[Date Prev][Date Next][Thread Prev][Thread Next][Date Index][Thread Index]

st: RE: RE: Instrumental variables and panel data

From   Jaime Gómez <>
To   <>
Subject   st: RE: RE: Instrumental variables and panel data
Date   Tue, 13 Oct 2009 00:34:05 +0200

Dear Mark

Thank you very much for your message. The problem is that (with xtoverid) I
do not know any way to ascertain whether the possibly endogenous variable is
exogenous or whether I have a weak instruments problem (or whether the
random effects estimates are preferred over the fixed). With xtoverid, is
there any way to know the estimates I have to rely on?. In fact, using the
ivreg2 command with the endog( ) option shows that the variable is not
endogenous, but this is not a panel data estimation and I do not know
whether, from the ivreg2 estimation, I can simply conclude that there is not
an endogeneity problem. In any case, I still would have to solve the problem
of getting the coefficients of the time-invariant dummies if the Hausman
test indicates that the fixed effects is the preferred estimation (could
xthaylor provide a consistent solution?).

On the other hand, I have been suggested to estimate GMM System through
xtabond2, but reading David Roodman's paper, it seems to me that the context
in which this is applied is different (1. I have dummy variables that could
bias the results; 2. I have 59 firms followed an average of 25 quarterly
periods; 3. I have a good external instrument; 4. I do not have lags of
dependent variables as regressors). Please, any advise on this?

Thanks !


-----Mensaje original-----
[] En nombre de Schaffer, Mark E
Enviado el: jueves, 08 de octubre de 2009 16:22
Asunto: st: RE: Instrumental variables and panel data


> -----Original Message-----
> From: 
> [] On Behalf Of 
> Jaime Gómez 
> Sent: 06 October 2009 23:13
> To:
> Subject: st: Instrumental variables and panel data
> Dear Statalisters
> We have a model in which firm performance depends on (1) the 
> order of entry and (2) a possibly endogenous variable and (3) 
> other variables, including time dummies. First, we were 
> suggested to use instrumental variable techniques and to 
> provide HAC standard errors, something we have already done 
> with the ivreg2 command in Stata and using an external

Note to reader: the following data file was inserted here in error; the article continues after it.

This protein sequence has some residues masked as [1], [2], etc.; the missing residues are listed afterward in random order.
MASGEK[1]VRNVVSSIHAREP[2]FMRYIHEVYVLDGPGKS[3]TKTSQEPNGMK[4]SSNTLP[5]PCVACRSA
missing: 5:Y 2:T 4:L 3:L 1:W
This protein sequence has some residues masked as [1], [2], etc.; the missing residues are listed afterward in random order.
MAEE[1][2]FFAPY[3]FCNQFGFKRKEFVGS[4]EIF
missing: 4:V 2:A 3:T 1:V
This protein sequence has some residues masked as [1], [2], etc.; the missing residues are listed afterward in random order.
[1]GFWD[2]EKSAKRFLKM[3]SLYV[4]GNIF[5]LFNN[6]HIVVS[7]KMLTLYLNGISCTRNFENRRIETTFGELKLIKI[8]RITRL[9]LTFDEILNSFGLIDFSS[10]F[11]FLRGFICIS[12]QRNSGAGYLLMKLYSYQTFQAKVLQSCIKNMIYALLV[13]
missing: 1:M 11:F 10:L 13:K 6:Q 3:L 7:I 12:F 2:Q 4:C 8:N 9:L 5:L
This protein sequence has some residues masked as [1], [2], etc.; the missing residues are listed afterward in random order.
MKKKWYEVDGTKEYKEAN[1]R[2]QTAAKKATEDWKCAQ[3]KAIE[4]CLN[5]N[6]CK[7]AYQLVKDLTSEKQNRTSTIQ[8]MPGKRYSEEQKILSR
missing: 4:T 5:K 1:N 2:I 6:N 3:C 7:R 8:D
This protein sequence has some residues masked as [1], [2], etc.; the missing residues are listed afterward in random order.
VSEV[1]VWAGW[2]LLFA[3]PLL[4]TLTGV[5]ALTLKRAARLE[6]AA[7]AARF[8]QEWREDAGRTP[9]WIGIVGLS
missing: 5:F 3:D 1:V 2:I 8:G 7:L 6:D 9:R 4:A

> instrument. We tested for the exogeneity of the possibly 
> endogenous variable through the endog( ) option and the test 
> shows that the variable could be considered exogenous. 
> In a second step, we have been suggested to use the panel 
> structure of our data and, simultaneously, to consider the 
> endogeneity problem. Ideally, we would like (1) to estimate a 
> panel data model with instrumental variables and HAC errors, 
> (2) to test for the exogeneity of our possible endogenous 
> variable and (3) to check whether the fixed or random effects 
> model is appropriate. So, it seems that the xtivreg or 
> xtivreg2 commands could be the solution. Nevertheless, we 
> have several problems:
> 1) the order of entry is represented through time invariant 
> dummies (pioneer, second mover, third mover, ...) that drop 
> when we estimate a fixed effects model, but we are (very) 
> interested in the values of the coefficients. So it seems 
> that the only way of getting these coefficients is to 
> estimate a random effects model and check whether this is 
> appropriate with a Hausman test (If I reject the random 
> effects model, ¿could I get the order of entry coefficients 
> through another panel data technique?)
> 2) Before doing so we have to find the way of getting HAC 
> standard errors. I think I would know how to do this with 
> xtivreg2 (I am assuming that the options are similar to the 
> ones in ivreg2), nevertheless it seems that there is no way 
> of estimating a random effects model with xtivreg2. The 
> problem with using xtivreg seems that the estimation and 
> postestimation options are much more restricted than with 
> xtivreg2 (for example, how do I get HAC errors? How do I test 
> for the endogeneity of the regressor? Should I use xtoverid 
> for testing for the appropriateness of the random effects model?). 
> In summary, is there any way for treating all these issues 
> (possibly omitted variables that advise the use of panel data 
> techniques, time invariant variables of interest, HAC 
> standard errors and instrumental variables) at the same time? 
> Alternatively, could you suggest another strategy to tackle 
> all the problems with Stata (perhaps sequentially?)?

A couple of thoughts...

1.  You can use -xtoverid- with the undocumented -noisily- option to
estimate a random effects model with various types of robust SEs.  There
have been several threads on Statalist about it, so it should be pretty easy
to find.  (I really have to get around to making -xtivreg2- do random

2.  Cluster-robust SEs are robust to arbitrary within-cluster correlation as
well as heteroskedasticity, and you can think of them as a variety of HAC
SEs.  The main difference between them and the usual kernel-based HAC SEs
(as supported by -xtivreg2- et al.) is that the asymptotics for
cluster-robust SEs have the number of clusters going off to infinity; the
asymptotics for the usual kernel HAC SEs (Bartlett kernel aka Newey-West and
all those guys) is that they require time to go off to infinity.  Most
panels these days are small-T-large-N, so chances are you would be better
off with cluster-robust.  Of course, it's up to you.


> Thanks a lot
> Sincerely
> Jaime Gómez
> Universidad de Zaragoza
> *
> *   For searches and help try:
> *
> *
> *

Heriot-Watt University is a Scottish charity
registered under charity number SC000278.

*   For searches and help try:

*   For searches and help try:

© Copyright 1996–2017 StataCorp LLC   |   Terms of use   |   Privacy   |   Contact us   |   What's new   |   Site index